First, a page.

Thomas McDade Judd A. and Marjorie Weinberg College of Arts and Sciences, Weinberg Social Sciences, Anthropology

Thomas McDade

    Judd A. and Marjorie Weinberg College of Arts and Sciences
    Weinberg Social Sciences
    Anthropology
    Current Appointments:

    Professor; Anthropology; Judd A. and Marjorie Weinberg College of Arts and Sciences

    Professor; Institute for Policy Research; Research Centers and Institutes

    Professor; School of Education and Social Policy

    Professor; Medical Social Sciences; Feinberg School of Medicine

    Research Centers and Institutes
    Institute for Policy Research
    Current Appointments:

    Professor; Anthropology; Judd A. and Marjorie Weinberg College of Arts and Sciences

    Professor; Institute for Policy Research; Research Centers and Institutes

    Professor; School of Education and Social Policy

    Professor; Medical Social Sciences; Feinberg School of Medicine

Research Interest Keywords

Biocultural perspectives on health and human development; medical anthropology

Office phone

847/467-4304

Email

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Analysis of variability of high sensitivity C-reactive protein in lowland ecuador reveals no evidence of chronic low-grade inflammation

Thomas W. Mcdade; Paula S. Tallman; Felicia C. Madimenos; Melissa A. Liebert; Tara J. Cepon; Lawrence S. Sugiyama; James Josh Snodgrass

(Profiled Author: Thomas McDade)

American Journal of Human Biology. 2012;24(5):675-681.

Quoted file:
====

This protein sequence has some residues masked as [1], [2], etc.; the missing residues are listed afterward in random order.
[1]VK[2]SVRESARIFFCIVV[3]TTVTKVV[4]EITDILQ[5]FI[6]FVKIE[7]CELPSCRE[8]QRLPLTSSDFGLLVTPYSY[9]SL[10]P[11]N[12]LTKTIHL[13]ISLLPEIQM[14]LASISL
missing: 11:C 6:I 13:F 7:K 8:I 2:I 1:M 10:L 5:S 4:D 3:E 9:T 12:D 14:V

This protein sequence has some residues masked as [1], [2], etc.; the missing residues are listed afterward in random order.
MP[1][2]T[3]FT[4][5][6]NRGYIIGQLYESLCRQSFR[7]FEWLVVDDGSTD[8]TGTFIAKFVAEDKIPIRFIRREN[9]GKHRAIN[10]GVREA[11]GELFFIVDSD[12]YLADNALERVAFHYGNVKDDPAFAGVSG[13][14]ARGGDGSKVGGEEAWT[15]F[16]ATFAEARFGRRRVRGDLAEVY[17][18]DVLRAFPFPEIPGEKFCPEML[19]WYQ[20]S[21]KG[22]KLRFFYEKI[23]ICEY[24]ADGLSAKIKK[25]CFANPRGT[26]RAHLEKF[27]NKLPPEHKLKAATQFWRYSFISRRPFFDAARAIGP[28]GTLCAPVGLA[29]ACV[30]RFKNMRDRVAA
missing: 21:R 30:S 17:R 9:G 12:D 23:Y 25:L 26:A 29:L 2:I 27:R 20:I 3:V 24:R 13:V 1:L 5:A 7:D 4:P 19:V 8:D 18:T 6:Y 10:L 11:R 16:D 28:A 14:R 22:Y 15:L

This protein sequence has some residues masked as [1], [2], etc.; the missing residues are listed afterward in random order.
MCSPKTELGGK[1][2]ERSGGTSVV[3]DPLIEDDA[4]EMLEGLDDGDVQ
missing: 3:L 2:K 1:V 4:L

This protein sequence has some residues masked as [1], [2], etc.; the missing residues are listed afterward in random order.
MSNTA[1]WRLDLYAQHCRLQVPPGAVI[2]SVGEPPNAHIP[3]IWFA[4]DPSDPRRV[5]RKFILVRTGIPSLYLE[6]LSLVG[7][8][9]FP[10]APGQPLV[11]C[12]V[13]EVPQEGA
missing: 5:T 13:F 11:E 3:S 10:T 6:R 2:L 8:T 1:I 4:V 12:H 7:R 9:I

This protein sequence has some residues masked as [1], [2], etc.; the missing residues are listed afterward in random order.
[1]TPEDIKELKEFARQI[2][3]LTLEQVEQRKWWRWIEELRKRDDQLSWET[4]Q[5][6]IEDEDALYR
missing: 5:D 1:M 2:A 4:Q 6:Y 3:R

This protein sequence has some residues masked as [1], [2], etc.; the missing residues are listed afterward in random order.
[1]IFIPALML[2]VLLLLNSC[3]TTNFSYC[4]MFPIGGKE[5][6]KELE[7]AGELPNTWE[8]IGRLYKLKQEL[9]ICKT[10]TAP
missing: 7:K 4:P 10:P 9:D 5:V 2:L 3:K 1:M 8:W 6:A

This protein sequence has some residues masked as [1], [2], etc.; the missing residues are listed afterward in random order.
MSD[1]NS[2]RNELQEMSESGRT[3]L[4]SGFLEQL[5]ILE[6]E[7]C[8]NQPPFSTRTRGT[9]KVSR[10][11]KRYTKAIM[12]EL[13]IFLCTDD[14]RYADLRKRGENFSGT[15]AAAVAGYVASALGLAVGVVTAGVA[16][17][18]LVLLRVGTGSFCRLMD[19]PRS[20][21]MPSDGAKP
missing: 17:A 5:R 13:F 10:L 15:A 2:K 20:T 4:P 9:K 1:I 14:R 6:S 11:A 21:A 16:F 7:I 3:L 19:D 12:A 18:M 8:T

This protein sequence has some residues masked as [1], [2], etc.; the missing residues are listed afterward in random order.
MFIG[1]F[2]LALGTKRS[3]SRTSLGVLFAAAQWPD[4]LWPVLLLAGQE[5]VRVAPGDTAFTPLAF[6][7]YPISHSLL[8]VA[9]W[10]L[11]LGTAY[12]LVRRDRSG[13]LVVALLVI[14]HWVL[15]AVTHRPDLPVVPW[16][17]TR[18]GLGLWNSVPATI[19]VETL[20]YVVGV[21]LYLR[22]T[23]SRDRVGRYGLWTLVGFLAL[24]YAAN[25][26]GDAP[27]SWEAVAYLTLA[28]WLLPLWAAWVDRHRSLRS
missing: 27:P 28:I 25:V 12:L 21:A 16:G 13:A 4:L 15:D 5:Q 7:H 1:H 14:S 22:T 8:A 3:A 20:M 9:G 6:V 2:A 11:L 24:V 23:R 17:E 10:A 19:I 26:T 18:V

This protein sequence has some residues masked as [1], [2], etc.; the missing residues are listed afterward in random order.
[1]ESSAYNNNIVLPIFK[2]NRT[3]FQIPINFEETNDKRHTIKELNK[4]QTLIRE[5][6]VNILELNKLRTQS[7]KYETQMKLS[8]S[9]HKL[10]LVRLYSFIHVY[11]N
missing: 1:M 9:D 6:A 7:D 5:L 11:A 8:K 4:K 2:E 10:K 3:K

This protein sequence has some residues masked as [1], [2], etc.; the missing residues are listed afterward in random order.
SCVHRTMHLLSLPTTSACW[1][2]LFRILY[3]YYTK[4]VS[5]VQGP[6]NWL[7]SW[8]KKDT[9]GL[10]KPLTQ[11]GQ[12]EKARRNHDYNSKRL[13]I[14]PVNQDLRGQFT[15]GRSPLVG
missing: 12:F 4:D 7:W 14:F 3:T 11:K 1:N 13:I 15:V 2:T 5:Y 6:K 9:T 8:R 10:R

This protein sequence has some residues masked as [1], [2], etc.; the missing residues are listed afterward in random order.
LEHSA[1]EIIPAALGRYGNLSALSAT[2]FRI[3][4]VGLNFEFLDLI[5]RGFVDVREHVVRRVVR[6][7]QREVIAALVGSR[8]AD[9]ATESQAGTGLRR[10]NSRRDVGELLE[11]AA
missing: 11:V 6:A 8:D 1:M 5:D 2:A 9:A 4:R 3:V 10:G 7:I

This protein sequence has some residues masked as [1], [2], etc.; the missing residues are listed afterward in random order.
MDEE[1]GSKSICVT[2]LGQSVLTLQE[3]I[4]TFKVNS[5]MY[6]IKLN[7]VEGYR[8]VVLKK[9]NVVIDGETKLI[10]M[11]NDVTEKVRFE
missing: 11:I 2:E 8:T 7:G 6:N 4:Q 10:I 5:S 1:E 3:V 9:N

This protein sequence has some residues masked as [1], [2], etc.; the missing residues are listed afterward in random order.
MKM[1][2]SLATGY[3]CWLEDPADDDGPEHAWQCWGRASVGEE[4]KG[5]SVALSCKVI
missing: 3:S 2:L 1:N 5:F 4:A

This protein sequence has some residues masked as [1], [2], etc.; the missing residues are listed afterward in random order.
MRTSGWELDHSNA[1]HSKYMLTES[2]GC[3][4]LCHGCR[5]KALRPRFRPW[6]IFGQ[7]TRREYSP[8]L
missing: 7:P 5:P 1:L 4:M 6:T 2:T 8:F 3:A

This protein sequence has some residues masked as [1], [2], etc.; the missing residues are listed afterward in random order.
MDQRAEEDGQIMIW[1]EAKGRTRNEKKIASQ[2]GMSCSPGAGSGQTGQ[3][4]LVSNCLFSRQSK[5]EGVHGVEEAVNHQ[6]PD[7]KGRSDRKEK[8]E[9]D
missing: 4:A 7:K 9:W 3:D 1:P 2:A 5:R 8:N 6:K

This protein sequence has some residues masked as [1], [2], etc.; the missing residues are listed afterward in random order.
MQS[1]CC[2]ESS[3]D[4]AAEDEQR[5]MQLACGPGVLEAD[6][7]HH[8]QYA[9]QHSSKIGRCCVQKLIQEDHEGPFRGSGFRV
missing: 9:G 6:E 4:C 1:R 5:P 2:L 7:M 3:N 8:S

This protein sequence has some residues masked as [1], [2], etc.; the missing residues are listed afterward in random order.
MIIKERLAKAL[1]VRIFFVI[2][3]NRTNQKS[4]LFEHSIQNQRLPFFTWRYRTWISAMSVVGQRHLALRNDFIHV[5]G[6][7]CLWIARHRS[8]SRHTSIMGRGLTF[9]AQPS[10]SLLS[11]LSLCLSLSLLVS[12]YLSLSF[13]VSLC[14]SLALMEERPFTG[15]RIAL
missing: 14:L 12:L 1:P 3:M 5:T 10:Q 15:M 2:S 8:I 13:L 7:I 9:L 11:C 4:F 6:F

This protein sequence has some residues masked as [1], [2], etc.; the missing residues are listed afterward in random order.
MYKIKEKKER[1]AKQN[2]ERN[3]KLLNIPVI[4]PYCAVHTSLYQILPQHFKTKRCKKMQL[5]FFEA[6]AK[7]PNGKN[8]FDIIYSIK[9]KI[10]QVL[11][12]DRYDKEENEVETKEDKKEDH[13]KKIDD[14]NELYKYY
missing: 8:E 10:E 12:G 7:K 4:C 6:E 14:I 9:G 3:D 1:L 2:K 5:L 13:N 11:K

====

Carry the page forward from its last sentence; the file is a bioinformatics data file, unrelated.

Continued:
Abstract

Objectives: C-reactive protein (CRP) is a central component of innate immune defenses, and high sensitivity CRP has emerged as an important biomarker of chronic inflammation and cardiovascular disease risk. Prior analyses of CRP variability have reported stable between-individual differences in CRP over time, but a limitation of current knowledge is that it is based on research conducted in post-epidemiologic transition populations. Methods: This study evaluated CRP variability among adults in the southeastern region of the Ecuadorian Amazon where rates of infectious diseases remain high. Blood samples were collected from 52 adults at four weekly sampling intervals and were quantified using a high-sensitivity immunoassay. Results: Median CRP concentration was 0.52 mg/l. About 34.6% of participants had CRP >3 mg/l at one time point, but no individuals had CRP >3 mg/l across two or more sampling intervals, and within-individual correlations revealed low levels of stable, between-individual differences in CRP. The application of current guidelines for the assessment of chronic inflammation failed to detect a single case of "high risk" CRP. Conclusions: This study is the first to investigate CRP variability in a nonindustrialized, high infectious disease environment. It documents a pattern of variation over time that is distinct from prior research, with no evidence for chronic low-grade inflammation. These results may have substantial implications for research on inflammation and diseases of aging globally, as well as for scientific understandings of the regulation of inflammation. © 2012 Wiley Periodicals, Inc.


PMID: 22639072    

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